Archivos de Zootecnia
versión impresa ISSN 0004-0592
GOSALVEZ, L.F. et al. How are the pigs transported in Spain?: Differences between slaughter and farm destinations. Arch. zootec. [online]. 2011, vol.60, n.230, pp.183-192. ISSN 0004-0592. http://dx.doi.org/10.4321/S0004-05922011000200003.
To know in the logistics of pig transports in Spain 566 journeys, concerning 34 slaughterhouses and 13 traders, were surveyed by means of questionnaires collecting information relative to 119 transport aspects. Trucks loaded pigs in 1,5 farms on average, loading an average of 160 slaughter pigs or 493 piglets transported to growing farms, with an average stocking density of 214.4 and 103.8 kg/m2 respectively. Pigs were fasted previous to the journey an average of 14.5 hours in 79.2% of slaughter journeys, which lasted 3.4 hours on average, less than half the average duration of farm transports (7.3 hours, p<0.001). In 39% of piglet transports the duration was higher than 8 hours, and in no case a 24 hour stop was necessary, although the percentage of journeys with more than 2 stops was higher than in slaughter transports (22.6% vs. 4.1%; p<0.001). More than 95% of journeys were carried out with one driver, who participated in the loading and unloading of the animals in more than 97% of the cases, and was assisted by another person in 79% of the unloadings at the slaughterhouse (p<0.01). The average loading time was similar between farm and slaugher transports (102 minutes), although the individual loading time in slaughter transports was higher (1.2 minutes/ animal). The unloading was faster at slaughterhouses than in farms (52.9 vs. 25.0 minutes; p<0.001), although the individual loading time was similar for both destinations (0.31 minutes). In both destinations the number of journeys with at least one dead animal was similar (12%), although the average number of dead animals/journey was higher in transports to farm (1.6 animals/journey; p<0.05). No injured pigs were detected at the end of the farm transports, although lesions were found at the end of 17.8% of slaughter transports (3.6 injured pigs/journey on average). Farm and slaughter transports were mainly carried out with vehicles owned by traders or specialized transportists (61.0% y 74.1% respectively; p<0.001), with an average drivers' experience about 15 years. More than 15% of drivers declared to know the current animal welfare legislation, above 48% declared to believe that legislation is not totally complied with, and that legislation should approach more to real transport circumstances. More information and a better scientific basis of the aspect of stops during the journey were demanded. Due to their way of acting is mainly based in a consolidated experience, additional descriptive studies of the activity of livestock transportists are important.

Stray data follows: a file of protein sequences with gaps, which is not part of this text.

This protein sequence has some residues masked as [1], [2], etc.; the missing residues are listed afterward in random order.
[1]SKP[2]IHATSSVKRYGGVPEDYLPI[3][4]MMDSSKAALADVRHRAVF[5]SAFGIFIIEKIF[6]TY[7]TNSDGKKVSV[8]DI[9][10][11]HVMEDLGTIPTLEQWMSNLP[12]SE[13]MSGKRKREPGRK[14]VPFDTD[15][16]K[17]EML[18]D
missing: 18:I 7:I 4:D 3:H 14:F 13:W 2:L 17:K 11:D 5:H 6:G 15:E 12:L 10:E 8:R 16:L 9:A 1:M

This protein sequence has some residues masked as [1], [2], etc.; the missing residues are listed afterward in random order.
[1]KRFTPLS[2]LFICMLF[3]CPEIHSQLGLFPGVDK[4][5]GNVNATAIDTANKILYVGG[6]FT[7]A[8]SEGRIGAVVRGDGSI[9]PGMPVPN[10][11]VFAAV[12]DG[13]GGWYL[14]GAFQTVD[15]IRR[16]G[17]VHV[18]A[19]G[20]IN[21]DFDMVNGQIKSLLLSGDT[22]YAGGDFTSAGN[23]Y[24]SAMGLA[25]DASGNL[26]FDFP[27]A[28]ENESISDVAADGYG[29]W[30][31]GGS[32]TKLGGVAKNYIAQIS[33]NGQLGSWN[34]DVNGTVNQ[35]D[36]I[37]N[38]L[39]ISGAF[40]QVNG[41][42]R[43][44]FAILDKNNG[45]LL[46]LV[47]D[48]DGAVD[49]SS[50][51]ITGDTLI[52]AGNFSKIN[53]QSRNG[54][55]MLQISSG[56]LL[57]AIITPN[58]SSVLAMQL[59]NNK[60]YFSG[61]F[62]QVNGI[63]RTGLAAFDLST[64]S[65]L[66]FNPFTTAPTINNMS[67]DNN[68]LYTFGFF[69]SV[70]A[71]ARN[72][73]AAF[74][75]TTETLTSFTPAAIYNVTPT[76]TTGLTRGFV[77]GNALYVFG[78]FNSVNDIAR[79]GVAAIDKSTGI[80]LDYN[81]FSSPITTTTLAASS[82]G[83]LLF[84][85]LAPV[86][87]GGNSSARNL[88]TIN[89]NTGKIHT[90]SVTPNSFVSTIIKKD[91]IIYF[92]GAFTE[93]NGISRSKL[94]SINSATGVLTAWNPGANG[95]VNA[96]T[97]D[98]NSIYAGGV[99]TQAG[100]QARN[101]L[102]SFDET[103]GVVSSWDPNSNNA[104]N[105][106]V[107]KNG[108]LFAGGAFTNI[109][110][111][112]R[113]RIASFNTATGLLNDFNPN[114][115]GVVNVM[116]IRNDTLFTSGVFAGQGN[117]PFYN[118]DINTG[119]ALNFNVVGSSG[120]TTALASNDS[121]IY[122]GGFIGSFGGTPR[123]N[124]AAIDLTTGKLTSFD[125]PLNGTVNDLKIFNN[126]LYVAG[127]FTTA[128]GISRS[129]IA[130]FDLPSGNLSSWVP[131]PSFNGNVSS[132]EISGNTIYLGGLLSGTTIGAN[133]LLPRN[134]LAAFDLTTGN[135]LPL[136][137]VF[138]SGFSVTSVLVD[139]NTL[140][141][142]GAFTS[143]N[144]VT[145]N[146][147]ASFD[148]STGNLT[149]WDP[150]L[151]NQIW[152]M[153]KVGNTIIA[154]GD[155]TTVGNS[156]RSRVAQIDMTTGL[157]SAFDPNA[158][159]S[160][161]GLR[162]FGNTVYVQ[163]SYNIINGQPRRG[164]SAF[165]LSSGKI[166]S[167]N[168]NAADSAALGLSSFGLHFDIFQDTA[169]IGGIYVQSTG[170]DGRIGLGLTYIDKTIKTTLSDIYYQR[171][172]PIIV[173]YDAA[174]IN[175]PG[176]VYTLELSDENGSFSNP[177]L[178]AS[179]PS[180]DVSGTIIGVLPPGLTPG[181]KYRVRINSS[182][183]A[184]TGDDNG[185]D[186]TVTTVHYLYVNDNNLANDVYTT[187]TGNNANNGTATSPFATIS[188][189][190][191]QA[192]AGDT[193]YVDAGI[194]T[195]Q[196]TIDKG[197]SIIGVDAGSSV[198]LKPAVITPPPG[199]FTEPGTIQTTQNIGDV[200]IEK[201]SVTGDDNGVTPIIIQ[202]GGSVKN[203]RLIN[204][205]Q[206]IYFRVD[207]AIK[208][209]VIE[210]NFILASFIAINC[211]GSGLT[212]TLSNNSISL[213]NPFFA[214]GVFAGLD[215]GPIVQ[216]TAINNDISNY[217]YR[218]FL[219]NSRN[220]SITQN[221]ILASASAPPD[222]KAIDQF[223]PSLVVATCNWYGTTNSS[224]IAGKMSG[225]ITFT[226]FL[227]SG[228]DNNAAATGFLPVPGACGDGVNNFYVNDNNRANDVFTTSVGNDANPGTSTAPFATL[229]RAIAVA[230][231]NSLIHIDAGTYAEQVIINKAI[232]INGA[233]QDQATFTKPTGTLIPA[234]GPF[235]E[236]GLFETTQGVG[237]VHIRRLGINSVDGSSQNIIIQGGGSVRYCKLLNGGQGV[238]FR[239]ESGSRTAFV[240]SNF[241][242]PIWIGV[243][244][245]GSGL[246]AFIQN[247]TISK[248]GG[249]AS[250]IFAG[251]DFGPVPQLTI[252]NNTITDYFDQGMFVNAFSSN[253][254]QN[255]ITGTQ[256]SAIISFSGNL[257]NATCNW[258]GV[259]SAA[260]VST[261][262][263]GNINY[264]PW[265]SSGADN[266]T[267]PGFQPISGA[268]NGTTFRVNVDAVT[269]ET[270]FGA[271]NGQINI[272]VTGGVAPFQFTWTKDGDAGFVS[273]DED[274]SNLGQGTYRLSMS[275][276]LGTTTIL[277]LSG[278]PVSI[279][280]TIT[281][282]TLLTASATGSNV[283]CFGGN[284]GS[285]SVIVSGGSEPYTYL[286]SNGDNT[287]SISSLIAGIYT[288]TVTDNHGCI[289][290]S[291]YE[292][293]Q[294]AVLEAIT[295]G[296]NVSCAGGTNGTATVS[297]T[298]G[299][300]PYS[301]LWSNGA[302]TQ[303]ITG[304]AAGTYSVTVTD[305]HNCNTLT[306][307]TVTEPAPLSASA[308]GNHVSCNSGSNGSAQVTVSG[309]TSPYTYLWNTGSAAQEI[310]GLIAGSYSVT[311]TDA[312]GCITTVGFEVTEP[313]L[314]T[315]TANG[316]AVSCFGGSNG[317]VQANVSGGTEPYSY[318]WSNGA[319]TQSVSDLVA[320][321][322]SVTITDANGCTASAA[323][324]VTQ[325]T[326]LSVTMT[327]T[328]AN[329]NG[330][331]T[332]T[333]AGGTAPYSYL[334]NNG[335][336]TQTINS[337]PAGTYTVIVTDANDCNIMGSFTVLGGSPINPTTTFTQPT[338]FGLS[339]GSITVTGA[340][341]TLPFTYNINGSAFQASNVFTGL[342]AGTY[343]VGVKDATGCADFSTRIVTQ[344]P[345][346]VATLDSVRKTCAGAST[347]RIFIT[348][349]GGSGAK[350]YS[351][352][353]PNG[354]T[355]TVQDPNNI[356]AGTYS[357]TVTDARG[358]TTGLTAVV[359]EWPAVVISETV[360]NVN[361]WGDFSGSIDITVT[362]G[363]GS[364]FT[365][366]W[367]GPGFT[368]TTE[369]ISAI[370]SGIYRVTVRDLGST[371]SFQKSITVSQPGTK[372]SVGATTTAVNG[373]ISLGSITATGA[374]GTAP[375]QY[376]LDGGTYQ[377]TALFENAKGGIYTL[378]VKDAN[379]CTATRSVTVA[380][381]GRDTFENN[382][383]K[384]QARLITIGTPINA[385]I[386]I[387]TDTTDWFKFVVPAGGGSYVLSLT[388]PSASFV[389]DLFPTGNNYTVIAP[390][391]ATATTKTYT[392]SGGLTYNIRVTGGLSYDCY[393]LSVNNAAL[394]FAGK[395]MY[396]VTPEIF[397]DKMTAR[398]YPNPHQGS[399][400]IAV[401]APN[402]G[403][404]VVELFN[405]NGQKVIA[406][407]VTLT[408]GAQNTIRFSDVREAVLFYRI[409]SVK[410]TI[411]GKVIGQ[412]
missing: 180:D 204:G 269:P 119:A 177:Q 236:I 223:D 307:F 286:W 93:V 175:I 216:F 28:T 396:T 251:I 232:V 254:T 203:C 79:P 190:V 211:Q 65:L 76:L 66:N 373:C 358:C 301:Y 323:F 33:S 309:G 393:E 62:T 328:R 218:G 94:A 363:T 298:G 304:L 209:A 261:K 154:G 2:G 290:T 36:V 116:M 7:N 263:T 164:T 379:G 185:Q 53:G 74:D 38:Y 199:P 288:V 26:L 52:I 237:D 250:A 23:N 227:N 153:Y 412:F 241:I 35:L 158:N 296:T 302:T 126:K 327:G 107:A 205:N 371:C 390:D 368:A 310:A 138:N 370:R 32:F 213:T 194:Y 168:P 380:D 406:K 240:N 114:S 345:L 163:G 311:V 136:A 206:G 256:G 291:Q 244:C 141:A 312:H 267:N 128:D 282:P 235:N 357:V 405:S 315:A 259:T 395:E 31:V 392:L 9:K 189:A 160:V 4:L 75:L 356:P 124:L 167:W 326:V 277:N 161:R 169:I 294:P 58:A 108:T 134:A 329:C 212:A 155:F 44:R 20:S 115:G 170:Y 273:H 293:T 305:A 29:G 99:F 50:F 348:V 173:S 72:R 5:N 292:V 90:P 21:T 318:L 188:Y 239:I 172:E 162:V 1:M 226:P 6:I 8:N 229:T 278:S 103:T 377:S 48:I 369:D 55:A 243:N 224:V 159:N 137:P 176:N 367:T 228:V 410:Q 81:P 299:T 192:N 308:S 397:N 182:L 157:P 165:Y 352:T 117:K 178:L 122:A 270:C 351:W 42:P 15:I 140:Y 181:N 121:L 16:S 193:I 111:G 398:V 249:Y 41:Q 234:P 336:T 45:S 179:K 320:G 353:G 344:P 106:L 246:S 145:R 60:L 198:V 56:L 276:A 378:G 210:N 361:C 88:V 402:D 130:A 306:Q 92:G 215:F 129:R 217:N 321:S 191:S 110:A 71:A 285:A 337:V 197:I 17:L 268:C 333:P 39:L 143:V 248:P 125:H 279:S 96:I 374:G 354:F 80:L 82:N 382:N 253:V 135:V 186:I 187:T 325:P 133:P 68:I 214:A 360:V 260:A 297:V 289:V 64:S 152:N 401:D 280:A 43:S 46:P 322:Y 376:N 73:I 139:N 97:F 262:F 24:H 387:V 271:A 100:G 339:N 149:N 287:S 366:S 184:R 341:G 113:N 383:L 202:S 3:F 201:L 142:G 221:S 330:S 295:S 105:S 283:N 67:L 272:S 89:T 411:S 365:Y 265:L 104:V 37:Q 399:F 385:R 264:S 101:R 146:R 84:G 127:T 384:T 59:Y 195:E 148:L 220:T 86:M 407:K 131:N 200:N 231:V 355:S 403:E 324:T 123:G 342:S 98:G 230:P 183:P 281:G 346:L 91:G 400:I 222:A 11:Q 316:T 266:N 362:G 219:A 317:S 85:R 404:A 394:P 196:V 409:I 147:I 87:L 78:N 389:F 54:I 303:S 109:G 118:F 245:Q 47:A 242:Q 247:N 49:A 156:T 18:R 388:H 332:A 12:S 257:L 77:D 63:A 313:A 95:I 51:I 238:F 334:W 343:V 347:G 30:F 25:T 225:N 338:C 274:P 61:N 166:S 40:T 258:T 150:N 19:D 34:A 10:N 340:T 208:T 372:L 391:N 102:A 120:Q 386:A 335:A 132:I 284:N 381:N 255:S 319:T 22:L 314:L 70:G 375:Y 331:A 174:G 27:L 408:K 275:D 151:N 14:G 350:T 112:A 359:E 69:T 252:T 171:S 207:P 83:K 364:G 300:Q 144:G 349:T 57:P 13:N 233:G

Palabras clave : Pig; Transport; Technical aspects; Mortality; Welfare.